Multiscale Aspects of the Storm Producing the June 2013 Flooding in Uttarakhand, India

Multiscale Aspects of the Storm Producing the June 2013 Flooding in Uttarakhand, India AbstractConditions producing disastrous flooding in Uttarakhand, India, in June 2013 differed from conditions that produced other notorious floods in the Himalayan region in recent years. During the week preceding the Uttarakhand flood, deep convection moistened the mountainsides, making them vulnerable to flooding. However, the precipitation producing the flood was not associated with a deep convective event. Rather, an eastward-propagating upper-level trough in the westerlies extended abnormally far southward, with the jet reaching the Himalayas. The south end of the trough merged with a monsoon low moving westward across India. The merged system produced persistent moist low-level flow oriented normal to the Himalayas that advected large amounts of water vapor into the Uttarakhand region. The flow was moist neutral when it passed over the Himalayan barrier, and orographic lifting produced heavy continuous rain over the region for 2–3 days. The precipitation was largely stratiform in nature although embedded convection of moderate depth occurred along the foothills, where some mild instability was being released. The Uttarakhand flood had characteristics in common with major 2013 floods in the Rocky Mountains in Colorado and Alberta, Canada. http://www.deepdyve.com/assets/images/DeepDyve-Logo-lg.png Monthly Weather Review American Meteorological Society

Multiscale Aspects of the Storm Producing the June 2013 Flooding in Uttarakhand, India

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Publisher
American Meteorological Society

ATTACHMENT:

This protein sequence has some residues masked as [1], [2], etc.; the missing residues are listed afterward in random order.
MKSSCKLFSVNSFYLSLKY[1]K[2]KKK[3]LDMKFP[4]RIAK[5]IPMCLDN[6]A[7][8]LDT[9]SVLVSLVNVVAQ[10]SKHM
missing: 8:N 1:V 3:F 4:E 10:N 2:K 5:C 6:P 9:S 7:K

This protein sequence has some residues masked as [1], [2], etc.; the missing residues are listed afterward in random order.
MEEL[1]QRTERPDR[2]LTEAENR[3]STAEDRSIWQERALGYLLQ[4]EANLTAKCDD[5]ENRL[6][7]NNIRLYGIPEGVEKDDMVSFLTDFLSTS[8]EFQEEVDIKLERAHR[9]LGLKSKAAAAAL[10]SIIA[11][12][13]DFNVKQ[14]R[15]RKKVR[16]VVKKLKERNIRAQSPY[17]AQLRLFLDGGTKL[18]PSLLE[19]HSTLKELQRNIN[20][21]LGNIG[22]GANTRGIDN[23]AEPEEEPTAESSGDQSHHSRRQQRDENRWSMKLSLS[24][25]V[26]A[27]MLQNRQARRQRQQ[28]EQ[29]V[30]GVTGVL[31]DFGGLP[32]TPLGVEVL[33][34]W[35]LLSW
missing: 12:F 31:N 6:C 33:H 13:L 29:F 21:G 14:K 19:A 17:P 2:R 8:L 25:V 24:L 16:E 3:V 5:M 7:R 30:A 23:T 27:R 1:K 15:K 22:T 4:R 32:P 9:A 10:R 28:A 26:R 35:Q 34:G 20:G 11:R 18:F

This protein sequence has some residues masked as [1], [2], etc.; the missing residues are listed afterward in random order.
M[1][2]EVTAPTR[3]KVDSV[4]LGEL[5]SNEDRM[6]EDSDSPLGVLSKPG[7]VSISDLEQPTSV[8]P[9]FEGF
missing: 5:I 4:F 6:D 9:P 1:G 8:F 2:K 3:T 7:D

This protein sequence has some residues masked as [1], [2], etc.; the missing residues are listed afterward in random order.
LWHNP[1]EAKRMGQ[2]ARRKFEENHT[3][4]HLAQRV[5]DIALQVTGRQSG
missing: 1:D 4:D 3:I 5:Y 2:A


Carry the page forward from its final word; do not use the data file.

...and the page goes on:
Copyright
Copyright © American Meteorological Society
ISSN
1520-0493
D.O.I.
10.1175/MWR-D-17-0004.1
Publisher site
See Article on Publisher Site

Abstract

AbstractConditions producing disastrous flooding in Uttarakhand, India, in June 2013 differed from conditions that produced other notorious floods in the Himalayan region in recent years. During the week preceding the Uttarakhand flood, deep convection moistened the mountainsides, making them vulnerable to flooding. However, the precipitation producing the flood was not associated with a deep convective event. Rather, an eastward-propagating upper-level trough in the westerlies extended abnormally far southward, with the jet reaching the Himalayas. The south end of the trough merged with a monsoon low moving westward across India. The merged system produced persistent moist low-level flow oriented normal to the Himalayas that advected large amounts of water vapor into the Uttarakhand region. The flow was moist neutral when it passed over the Himalayan barrier, and orographic lifting produced heavy continuous rain over the region for 2–3 days. The precipitation was largely stratiform in nature although embedded convection of moderate depth occurred along the foothills, where some mild instability was being released. The Uttarakhand flood had characteristics in common with major 2013 floods in the Rocky Mountains in Colorado and Alberta, Canada.

Journal

Monthly Weather ReviewAmerican Meteorological Society

Published: Nov 6, 2017

References

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